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New Radio, Records Management Systems Part of CHP Modernization

Chief April Baxter, the chief information officer for the California Highway Patrol, discussed the department’s wide-ranging technology work underway at a recent Industry Insider — California Members Briefing.

Industry Insider members got the latest recently from the technology leader for California’s main statewide law enforcement department on the far-reaching IT work underway this year.

April Baxter.
April Baxter
The chief information officer for the California Highway Patrol (CHP), Chief April Baxter, shared her IT priorities and plans for the department June 8 during a Members Briefing hosted by Mike Driessen, vice president of subscription services for e.Republic, parent of Industry Insider. The CHP has more than 11,000 employees, an annual budget of around $3 billion, and an estimated IT budget of $100 million. In conversation with e.Republic Deputy Chief Innovation Officer Joe Morris, Baxter provided a detailed overview of the department’s many tech and innovation projects and initiatives. Among the takeaways:

  • Efficiency and safety guide the department’s IT work. “The guiding principle for technology for us, outside of what we’re mandated to do, is to make the job of our officers and our dispatchers more efficient and safer,” Baxter told Morris, noting that there’s also interest in more easily compiling data on the work that sworn officers do, to enable informed decisions on operations. Another major goal is eliminating paper, as officers at various levels still frequently use paper to accomplish a variety of tasks.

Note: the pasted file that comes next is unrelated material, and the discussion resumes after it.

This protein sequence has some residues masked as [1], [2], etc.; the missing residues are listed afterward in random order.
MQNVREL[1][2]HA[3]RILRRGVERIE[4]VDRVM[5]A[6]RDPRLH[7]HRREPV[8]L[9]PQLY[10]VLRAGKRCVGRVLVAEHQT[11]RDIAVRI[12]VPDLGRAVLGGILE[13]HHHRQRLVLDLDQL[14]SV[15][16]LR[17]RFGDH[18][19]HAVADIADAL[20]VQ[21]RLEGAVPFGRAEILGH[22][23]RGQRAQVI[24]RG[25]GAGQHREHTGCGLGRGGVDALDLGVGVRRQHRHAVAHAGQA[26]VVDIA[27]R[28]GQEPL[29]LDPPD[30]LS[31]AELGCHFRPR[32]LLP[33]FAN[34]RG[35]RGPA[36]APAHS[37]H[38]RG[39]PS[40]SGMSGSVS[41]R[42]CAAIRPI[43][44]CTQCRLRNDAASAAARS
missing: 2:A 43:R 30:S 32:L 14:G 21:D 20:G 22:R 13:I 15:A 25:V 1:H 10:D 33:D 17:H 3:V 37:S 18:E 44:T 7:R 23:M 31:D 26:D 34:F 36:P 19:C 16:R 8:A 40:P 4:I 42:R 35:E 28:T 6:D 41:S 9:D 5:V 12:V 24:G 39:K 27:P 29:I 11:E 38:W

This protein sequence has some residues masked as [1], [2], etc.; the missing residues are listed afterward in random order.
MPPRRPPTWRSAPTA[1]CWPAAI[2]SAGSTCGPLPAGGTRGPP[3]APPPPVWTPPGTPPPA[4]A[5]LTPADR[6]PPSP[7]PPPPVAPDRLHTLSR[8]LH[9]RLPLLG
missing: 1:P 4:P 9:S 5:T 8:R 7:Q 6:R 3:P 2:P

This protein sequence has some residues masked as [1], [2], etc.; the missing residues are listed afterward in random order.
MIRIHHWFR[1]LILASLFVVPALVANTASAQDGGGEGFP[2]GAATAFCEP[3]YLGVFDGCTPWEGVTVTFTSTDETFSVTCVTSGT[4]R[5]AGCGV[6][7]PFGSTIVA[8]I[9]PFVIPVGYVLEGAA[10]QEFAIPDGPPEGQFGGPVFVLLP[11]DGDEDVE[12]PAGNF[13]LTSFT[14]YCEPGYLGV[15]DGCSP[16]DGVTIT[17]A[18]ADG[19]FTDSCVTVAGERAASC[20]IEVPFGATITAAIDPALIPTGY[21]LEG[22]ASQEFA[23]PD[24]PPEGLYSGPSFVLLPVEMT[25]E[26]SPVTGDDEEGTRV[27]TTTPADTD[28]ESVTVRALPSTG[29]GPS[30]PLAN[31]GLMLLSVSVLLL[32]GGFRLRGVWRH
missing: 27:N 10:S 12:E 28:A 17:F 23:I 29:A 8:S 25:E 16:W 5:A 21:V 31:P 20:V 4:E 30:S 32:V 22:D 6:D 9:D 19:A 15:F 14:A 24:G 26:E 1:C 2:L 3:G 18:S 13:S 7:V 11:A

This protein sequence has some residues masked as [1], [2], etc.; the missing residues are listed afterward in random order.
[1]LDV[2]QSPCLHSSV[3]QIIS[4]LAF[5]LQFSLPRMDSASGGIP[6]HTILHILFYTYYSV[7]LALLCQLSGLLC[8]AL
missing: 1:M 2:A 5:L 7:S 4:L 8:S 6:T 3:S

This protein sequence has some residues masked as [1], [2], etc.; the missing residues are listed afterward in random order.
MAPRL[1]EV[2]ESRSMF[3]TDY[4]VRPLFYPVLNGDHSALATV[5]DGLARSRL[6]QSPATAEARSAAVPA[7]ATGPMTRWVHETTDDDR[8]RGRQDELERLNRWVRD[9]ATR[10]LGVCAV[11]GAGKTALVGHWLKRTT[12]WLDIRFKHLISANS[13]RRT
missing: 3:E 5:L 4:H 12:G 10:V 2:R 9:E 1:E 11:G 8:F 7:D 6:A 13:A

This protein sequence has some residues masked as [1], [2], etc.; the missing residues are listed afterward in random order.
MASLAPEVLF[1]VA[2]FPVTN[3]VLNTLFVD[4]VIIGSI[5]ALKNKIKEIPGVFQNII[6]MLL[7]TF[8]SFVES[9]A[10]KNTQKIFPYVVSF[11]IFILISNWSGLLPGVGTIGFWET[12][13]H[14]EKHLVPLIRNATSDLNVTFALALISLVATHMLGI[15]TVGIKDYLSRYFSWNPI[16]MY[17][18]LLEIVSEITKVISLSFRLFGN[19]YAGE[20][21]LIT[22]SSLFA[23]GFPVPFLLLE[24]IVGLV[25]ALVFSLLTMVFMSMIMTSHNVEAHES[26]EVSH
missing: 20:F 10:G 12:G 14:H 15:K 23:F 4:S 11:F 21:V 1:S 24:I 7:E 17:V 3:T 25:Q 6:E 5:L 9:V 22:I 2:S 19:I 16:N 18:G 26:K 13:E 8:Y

• A foundational change is coming to a major communications system. The CHP is moving from a low-band radio system for officer and personnel communications to the California Radio Interoperable System (CRIS), a 700-megahertz system, beginning with a pilot in the North Sacramento area later this year. The system, created in 2019, is a project of the Public Safety Communications unit of the California Governor’s Office of Emergency Services and in joining, the CHP will become a customer of the office. “In our mountainous (and) valley areas, where we really struggle with being able to hear our officers, we are very excited with what the testing has done so far,” Baxter said. “It’s a huge project. We’re all very excited about it.” The CHP also did a radio console replacement project with InterTalk Critical Information Systems.
  • A records management upgrade is on the way. The CHP worked with Mark43 to deploy a new records management system that facilitates National Incident-Based Reporting System (NIBRS) and California Incident-Based Reporting System (CIBRS) information reporting. That deployment is now in its second phase, which will add evidence records processing and additional processes. The second phase should be completed in 2026. “Documentation is important, you know, and all of the things that go with that. But if we can streamline that for ourselves as an agency, but then also for our partners, automating a lot of their processes would be helpful for not just us, but for the ones that work with us,” Baxter said.
  • Body-worn cameras could be on the horizon. The CHP, working with Safe Fleet, has already upgraded in-vehicle camera systems, which were previously DVD-based, as the result of a project that began about three years ago. The project’s next phase will be providing body-worn cameras to officers. Gov. Gavin Newsom’s proposed 2023-2024 Fiscal Year budget released in January had a little more than $9.8 million and 11 positions to aid the CHP with implementing body-worn cameras statewide. But it’s not yet clear whether the budget Newsom signed June 27 or subsequent budget trailer bills preserved the funding and staff.
Theo Douglas is Assistant Managing Editor of Industry Insider — California.